shamir — A wormlike creature that was miraculously able to chew through stone and which was used in the construction of the First Beis HaMikdash.

Shiloh — The location of a sanctuary which housed the Holy Ark, and which served as the center of sacrificial worship for the Jewish people. The sanctuary at Shiloh stood for 369 years.

Shlomo — King Solomon, who constructed the First Beis HaMikdash.

Shmos — The Book of Exodus.

Shmuel — The prophet Samuel.

Showbread — The bread offered on the sacred table in the Sanctuary each week. See Leviticus 24:5-9.

Tehillim — The Book of Psalms.

Teshuvah — Turning to G‑d after separation as in repentance after sin.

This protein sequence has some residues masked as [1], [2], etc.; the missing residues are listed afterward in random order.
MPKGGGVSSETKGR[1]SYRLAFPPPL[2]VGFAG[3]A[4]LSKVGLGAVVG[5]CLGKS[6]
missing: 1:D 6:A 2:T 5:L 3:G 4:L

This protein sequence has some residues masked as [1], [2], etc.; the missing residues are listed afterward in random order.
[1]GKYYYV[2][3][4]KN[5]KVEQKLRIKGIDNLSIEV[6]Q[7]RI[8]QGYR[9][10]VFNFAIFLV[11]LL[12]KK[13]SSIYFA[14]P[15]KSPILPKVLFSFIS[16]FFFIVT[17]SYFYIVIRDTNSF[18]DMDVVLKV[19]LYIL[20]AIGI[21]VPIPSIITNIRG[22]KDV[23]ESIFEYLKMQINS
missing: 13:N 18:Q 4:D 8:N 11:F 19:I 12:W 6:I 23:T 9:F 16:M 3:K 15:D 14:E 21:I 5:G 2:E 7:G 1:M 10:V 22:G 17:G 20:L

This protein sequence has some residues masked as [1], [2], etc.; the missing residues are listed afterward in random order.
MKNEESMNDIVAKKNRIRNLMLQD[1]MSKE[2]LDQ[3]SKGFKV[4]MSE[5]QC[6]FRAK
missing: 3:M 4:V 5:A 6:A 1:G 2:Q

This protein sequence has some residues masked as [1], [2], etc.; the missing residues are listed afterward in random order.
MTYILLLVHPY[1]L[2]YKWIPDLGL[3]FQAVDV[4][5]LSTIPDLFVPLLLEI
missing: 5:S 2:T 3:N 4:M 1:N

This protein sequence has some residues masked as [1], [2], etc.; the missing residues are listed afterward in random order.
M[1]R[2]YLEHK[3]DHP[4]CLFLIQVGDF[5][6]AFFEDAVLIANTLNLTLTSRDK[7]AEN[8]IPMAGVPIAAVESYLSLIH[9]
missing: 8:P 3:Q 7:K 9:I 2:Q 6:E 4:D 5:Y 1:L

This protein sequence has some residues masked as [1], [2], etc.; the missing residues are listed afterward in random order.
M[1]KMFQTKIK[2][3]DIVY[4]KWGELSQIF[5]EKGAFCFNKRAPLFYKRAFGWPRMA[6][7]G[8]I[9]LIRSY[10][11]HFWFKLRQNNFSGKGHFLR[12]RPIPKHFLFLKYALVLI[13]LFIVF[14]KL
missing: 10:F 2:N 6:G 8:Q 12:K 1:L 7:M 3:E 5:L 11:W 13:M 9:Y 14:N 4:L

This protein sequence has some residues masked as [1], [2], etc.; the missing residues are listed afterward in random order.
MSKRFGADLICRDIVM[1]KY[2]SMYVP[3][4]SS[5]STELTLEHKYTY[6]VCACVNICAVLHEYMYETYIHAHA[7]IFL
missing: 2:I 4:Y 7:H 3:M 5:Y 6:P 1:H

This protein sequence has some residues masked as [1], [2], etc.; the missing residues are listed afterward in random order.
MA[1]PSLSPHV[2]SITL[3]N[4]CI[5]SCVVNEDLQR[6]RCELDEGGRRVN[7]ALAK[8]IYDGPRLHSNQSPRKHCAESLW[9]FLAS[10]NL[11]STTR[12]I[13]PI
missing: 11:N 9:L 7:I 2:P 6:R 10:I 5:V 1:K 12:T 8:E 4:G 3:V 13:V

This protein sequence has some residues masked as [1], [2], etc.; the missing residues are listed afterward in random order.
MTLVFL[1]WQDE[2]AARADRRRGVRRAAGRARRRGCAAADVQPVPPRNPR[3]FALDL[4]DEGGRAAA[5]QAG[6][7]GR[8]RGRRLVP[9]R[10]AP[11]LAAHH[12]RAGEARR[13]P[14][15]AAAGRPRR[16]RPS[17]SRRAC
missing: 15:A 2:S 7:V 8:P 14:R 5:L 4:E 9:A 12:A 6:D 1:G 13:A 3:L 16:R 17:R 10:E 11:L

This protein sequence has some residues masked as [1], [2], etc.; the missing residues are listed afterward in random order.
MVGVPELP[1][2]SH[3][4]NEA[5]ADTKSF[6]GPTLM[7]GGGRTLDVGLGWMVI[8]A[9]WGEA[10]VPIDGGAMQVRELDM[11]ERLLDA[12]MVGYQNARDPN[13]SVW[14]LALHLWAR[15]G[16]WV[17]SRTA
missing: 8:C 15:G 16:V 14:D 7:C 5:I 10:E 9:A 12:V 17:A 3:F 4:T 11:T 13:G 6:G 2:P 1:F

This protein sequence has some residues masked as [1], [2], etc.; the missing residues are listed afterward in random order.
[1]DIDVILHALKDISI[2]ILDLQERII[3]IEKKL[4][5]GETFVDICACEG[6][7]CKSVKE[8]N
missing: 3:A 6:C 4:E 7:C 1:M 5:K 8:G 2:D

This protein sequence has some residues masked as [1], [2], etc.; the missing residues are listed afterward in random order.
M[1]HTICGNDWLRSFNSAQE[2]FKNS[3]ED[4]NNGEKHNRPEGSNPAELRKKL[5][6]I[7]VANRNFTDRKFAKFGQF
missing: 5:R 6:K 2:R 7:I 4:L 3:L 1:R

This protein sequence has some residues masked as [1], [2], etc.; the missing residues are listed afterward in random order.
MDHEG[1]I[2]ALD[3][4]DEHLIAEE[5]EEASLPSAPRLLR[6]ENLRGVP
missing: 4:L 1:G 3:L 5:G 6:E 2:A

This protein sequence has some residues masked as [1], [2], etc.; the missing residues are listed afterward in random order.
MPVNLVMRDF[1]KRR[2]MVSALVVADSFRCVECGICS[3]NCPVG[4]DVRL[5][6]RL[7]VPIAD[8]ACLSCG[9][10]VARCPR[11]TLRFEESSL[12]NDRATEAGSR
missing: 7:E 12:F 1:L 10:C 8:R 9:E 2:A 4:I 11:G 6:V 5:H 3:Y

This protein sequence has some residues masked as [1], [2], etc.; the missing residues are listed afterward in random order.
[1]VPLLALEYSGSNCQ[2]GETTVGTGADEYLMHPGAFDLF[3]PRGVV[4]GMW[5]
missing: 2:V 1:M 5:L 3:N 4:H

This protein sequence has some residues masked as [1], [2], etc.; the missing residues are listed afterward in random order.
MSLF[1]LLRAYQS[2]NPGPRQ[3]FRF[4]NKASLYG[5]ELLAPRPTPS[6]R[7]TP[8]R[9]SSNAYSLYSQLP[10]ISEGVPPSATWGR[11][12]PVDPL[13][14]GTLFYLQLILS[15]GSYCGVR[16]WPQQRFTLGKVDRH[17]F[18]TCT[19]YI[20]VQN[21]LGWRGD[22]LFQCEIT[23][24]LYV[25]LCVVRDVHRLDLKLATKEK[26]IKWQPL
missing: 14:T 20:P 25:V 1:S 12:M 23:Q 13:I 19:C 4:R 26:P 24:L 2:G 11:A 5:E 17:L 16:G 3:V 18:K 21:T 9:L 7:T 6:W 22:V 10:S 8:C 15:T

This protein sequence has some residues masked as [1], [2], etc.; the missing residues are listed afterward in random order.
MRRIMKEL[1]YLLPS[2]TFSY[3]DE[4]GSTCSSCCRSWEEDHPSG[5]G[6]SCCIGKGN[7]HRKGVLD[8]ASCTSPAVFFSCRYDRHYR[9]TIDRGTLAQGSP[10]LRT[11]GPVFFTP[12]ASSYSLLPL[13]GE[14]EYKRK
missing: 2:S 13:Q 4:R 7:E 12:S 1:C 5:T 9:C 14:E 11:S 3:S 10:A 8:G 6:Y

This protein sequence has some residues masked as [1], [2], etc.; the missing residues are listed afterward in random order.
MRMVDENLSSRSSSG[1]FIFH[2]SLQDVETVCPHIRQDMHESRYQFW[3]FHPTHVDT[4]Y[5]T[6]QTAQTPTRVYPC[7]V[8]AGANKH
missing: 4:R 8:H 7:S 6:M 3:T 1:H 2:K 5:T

Tamid — The tractate of the Mishnah which con­cerns itself with the daily service in the Temple and there­fore, con­cerns several par­ticulars concerning the Temple’s structure.

Ulam — The entrance hall of the Temple Building; see that entry.

Urim VeTumim — According to some the stones embedded in the High Priest’s breastplate. They served as oracles in the time of the First Temple.

Women’s Courtyard — An area 135 cubits by 135 cubits posi­tioned before the Temple Courtyard. It was given its name, because it in­cluded a balcony on which women stood when they attended the celebrations of Simchas Beis HaShoevah and other events.

Yaakov — Our patriarch Jacob.

Yechezkel — The prophet Ezekeiel.

Yitzchak — Our patriarch Isaac.

Yirmeyahu — The prophet Jeremiah.

Yoma — The tractate of the Talmud which concerns itself with the sacrificial worship of Yom Kippur. Accordingly, it serves as a source for much of our information concerning the structure of the Temple.

Zohar — The fundamental text of the Kabbalah, Judaism’s mys­tic tra­dition.